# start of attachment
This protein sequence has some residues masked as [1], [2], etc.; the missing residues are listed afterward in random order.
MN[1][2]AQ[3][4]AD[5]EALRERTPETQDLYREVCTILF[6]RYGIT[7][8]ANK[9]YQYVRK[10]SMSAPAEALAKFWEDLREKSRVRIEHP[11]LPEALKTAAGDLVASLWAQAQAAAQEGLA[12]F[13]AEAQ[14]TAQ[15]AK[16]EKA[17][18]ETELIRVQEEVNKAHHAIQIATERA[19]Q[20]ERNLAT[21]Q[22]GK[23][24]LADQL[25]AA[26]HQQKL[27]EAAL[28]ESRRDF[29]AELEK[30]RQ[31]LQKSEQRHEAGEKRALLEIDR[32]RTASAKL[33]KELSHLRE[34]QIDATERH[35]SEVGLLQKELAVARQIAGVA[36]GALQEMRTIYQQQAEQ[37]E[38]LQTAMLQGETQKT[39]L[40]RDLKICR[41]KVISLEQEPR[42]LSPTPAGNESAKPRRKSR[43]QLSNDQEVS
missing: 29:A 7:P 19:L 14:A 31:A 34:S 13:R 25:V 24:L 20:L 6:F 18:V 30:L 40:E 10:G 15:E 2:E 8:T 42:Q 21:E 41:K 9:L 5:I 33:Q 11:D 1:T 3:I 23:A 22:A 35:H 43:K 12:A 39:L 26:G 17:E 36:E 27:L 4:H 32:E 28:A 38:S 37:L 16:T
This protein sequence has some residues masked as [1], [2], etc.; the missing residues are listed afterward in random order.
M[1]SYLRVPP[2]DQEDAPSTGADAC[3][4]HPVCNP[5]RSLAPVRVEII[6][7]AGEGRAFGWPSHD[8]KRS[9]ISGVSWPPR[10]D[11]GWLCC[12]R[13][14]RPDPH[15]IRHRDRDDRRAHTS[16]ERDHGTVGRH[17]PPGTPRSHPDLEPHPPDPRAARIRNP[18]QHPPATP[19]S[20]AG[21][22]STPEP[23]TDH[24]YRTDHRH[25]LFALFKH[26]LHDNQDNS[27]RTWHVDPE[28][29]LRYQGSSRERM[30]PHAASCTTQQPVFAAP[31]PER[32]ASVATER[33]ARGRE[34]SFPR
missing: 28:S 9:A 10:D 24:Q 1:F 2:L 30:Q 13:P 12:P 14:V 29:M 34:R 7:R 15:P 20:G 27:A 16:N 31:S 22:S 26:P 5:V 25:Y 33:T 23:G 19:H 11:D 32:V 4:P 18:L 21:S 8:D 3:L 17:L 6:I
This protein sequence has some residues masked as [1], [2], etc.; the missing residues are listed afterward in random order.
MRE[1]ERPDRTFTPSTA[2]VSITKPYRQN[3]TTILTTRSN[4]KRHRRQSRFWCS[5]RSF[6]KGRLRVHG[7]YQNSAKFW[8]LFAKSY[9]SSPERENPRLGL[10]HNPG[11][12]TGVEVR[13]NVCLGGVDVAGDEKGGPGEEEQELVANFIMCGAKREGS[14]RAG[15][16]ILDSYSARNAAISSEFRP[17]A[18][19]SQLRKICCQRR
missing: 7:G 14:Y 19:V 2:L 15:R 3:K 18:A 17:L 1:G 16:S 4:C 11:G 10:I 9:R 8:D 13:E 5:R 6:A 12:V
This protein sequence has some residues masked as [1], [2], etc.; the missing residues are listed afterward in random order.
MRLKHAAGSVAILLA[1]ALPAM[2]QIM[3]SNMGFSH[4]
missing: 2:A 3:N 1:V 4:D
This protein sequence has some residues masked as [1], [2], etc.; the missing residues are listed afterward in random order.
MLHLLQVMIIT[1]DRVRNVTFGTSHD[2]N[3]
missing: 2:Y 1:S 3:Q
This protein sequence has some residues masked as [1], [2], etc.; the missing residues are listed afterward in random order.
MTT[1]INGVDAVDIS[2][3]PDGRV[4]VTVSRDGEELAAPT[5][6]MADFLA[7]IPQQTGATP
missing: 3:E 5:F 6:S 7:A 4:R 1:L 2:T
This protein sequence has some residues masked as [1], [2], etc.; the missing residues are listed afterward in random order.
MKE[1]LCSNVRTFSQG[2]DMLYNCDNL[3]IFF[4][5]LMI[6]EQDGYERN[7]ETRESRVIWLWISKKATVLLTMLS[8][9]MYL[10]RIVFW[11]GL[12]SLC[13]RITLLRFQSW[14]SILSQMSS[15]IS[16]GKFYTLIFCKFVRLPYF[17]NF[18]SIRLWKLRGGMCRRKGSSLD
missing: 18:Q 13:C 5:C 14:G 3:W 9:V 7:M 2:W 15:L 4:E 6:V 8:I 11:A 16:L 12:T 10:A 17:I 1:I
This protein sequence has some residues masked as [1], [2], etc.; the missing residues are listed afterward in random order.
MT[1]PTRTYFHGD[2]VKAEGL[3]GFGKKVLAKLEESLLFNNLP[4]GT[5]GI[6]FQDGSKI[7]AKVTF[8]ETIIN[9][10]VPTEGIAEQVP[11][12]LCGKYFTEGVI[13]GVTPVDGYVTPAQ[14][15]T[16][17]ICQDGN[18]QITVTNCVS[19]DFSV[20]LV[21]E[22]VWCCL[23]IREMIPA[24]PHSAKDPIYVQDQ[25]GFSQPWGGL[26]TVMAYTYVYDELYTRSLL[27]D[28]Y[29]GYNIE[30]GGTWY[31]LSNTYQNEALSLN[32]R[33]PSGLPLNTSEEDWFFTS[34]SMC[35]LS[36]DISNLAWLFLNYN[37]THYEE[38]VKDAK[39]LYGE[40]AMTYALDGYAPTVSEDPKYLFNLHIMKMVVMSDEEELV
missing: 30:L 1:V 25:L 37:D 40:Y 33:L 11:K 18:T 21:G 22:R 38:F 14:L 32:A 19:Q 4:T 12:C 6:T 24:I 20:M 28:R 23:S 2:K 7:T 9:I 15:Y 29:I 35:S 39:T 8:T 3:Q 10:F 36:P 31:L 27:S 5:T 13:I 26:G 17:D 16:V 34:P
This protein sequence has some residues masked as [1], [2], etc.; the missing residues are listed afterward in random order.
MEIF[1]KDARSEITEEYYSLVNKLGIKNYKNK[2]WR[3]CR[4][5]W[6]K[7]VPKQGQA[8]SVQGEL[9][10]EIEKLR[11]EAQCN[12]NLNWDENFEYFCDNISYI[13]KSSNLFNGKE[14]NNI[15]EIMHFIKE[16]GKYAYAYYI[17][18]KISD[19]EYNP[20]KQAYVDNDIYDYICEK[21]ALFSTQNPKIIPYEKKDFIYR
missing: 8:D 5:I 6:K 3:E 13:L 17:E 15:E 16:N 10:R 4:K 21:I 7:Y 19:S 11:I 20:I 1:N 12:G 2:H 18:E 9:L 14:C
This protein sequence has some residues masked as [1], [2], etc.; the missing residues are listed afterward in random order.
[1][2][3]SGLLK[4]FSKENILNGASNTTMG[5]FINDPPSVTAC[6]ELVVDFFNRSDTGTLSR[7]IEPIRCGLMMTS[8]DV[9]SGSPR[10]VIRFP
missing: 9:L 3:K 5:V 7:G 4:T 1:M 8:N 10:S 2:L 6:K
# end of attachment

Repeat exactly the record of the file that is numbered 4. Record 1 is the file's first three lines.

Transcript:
This protein sequence has some residues masked as [1], [2], etc.; the missing residues are listed afterward in random order.
MRLKHAAGSVAILLA[1]ALPAM[2]QIM[3]SNMGFSH[4]
missing: 2:A 3:N 1:V 4:D